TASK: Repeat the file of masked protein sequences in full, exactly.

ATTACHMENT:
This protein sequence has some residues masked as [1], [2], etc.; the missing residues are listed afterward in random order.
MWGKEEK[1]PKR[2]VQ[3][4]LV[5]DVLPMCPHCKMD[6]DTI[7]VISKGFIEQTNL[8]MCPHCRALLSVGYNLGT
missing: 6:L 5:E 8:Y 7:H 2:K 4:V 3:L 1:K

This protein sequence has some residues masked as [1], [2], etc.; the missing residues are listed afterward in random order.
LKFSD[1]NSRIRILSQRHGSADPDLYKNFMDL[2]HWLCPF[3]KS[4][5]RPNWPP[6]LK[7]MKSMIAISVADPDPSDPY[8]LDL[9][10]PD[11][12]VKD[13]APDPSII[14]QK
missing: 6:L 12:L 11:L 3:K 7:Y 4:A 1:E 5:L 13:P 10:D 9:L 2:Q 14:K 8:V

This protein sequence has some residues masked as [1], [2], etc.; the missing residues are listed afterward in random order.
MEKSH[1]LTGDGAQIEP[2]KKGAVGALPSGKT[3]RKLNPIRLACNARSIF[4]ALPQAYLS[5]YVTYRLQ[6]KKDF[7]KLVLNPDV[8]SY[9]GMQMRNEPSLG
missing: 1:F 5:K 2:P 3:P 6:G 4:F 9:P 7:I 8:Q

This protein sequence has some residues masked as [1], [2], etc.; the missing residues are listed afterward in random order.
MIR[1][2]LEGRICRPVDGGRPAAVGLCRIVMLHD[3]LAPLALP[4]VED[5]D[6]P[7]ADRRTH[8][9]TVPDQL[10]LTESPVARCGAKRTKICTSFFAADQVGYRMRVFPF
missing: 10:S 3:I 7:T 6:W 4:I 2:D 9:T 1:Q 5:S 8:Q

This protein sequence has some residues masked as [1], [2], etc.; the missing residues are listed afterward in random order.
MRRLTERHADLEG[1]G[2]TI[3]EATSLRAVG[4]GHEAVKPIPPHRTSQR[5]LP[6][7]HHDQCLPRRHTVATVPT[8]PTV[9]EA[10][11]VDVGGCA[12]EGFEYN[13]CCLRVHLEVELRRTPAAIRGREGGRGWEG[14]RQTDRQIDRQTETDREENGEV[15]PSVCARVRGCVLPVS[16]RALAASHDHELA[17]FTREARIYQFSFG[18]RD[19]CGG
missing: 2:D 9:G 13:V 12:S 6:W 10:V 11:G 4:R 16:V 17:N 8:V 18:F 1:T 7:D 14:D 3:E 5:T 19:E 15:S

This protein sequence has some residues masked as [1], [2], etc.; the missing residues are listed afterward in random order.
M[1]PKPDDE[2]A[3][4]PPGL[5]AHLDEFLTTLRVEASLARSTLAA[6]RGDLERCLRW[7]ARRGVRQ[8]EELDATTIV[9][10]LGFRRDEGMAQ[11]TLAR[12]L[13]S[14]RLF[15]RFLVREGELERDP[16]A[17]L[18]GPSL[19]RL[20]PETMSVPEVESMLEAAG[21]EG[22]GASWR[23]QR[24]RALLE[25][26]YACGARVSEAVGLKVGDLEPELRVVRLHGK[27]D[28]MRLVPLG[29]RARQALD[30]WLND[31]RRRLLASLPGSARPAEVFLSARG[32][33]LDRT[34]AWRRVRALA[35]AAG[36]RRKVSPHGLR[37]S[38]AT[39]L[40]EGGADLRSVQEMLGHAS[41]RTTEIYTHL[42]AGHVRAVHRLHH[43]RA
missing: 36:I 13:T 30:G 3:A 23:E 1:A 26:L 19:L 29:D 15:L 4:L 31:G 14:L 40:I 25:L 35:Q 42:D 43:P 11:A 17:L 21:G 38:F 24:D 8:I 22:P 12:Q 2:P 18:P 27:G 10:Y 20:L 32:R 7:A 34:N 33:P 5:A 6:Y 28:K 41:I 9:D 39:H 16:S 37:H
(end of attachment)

This protein sequence has some residues masked as [1], [2], etc.; the missing residues are listed afterward in random order.
MWGKEEK[1]PKR[2]VQ[3][4]LV[5]DVLPMCPHCKMD[6]DTI[7]VISKGFIEQTNL[8]MCPHCRALLSVGYNLGT
missing: 6:L 5:E 8:Y 7:H 2:K 4:V 3:L 1:K

This protein sequence has some residues masked as [1], [2], etc.; the missing residues are listed afterward in random order.
LKFSD[1]NSRIRILSQRHGSADPDLYKNFMDL[2]HWLCPF[3]KS[4][5]RPNWPP[6]LK[7]MKSMIAISVADPDPSDPY[8]LDL[9][10]PD[11][12]VKD[13]APDPSII[14]QK
missing: 6:L 12:L 11:L 3:K 7:Y 4:A 1:E 5:L 13:P 10:D 9:L 2:Q 14:K 8:V

This protein sequence has some residues masked as [1], [2], etc.; the missing residues are listed afterward in random order.
MEKSH[1]LTGDGAQIEP[2]KKGAVGALPSGKT[3]RKLNPIRLACNARSIF[4]ALPQAYLS[5]YVTYRLQ[6]KKDF[7]KLVLNPDV[8]SY[9]GMQMRNEPSLG
missing: 1:F 5:K 2:P 3:P 6:G 4:F 9:P 7:I 8:Q

This protein sequence has some residues masked as [1], [2], etc.; the missing residues are listed afterward in random order.
MIR[1][2]LEGRICRPVDGGRPAAVGLCRIVMLHD[3]LAPLALP[4]VED[5]D[6]P[7]ADRRTH[8][9]TVPDQL[10]LTESPVARCGAKRTKICTSFFAADQVGYRMRVFPF
missing: 10:S 3:I 7:T 6:W 4:I 2:D 9:T 1:Q 5:S 8:Q

This protein sequence has some residues masked as [1], [2], etc.; the missing residues are listed afterward in random order.
MRRLTERHADLEG[1]G[2]TI[3]EATSLRAVG[4]GHEAVKPIPPHRTSQR[5]LP[6][7]HHDQCLPRRHTVATVPT[8]PTV[9]EA[10][11]VDVGGCA[12]EGFEYN[13]CCLRVHLEVELRRTPAAIRGREGGRGWEG[14]RQTDRQIDRQTETDREENGEV[15]PSVCARVRGCVLPVS[16]RALAASHDHELA[17]FTREARIYQFSFG[18]RD[19]CGG
missing: 2:D 9:G 13:V 12:S 6:W 10:V 11:G 4:R 16:V 17:N 8:V 18:F 1:T 7:D 14:D 3:E 5:T 19:E 15:S

This protein sequence has some residues masked as [1], [2], etc.; the missing residues are listed afterward in random order.
M[1]PKPDDE[2]A[3][4]PPGL[5]AHLDEFLTTLRVEASLARSTLAA[6]RGDLERCLRW[7]ARRGVRQ[8]EELDATTIV[9][10]LGFRRDEGMAQ[11]TLAR[12]L[13]S[14]RLF[15]RFLVREGELERDP[16]A[17]L[18]GPSL[19]RL[20]PETMSVPEVESMLEAAG[21]EG[22]GASWR[23]QR[24]RALLE[25][26]YACGARVSEAVGLKVGDLEPELRVVRLHGK[27]D[28]MRLVPLG[29]RARQALD[30]WLND[31]RRRLLASLPGSARPAEVFLSARG[32][33]LDRT[34]AWRRVRALA[35]AAG[36]RRKVSPHGLR[37]S[38]AT[39]L[40]EGGADLRSVQEMLGHAS[41]RTTEIYTHL[42]AGHVRAVHRLHH[43]RA
missing: 36:I 13:T 30:G 3:A 23:E 1:A 26:L 19:L 29:D 15:L 4:L 31:G 14:L 40:I 25:L 35:Q 42:D 43:P 11:A 17:L 21:G 38:F 24:D 8:I 22:P 12:Q 2:P 18:P 27:G 10:Y 20:L 32:R 7:A 34:N 33:P 5:A 6:Y 28:K 41:I 9:D 39:H 16:S 37:H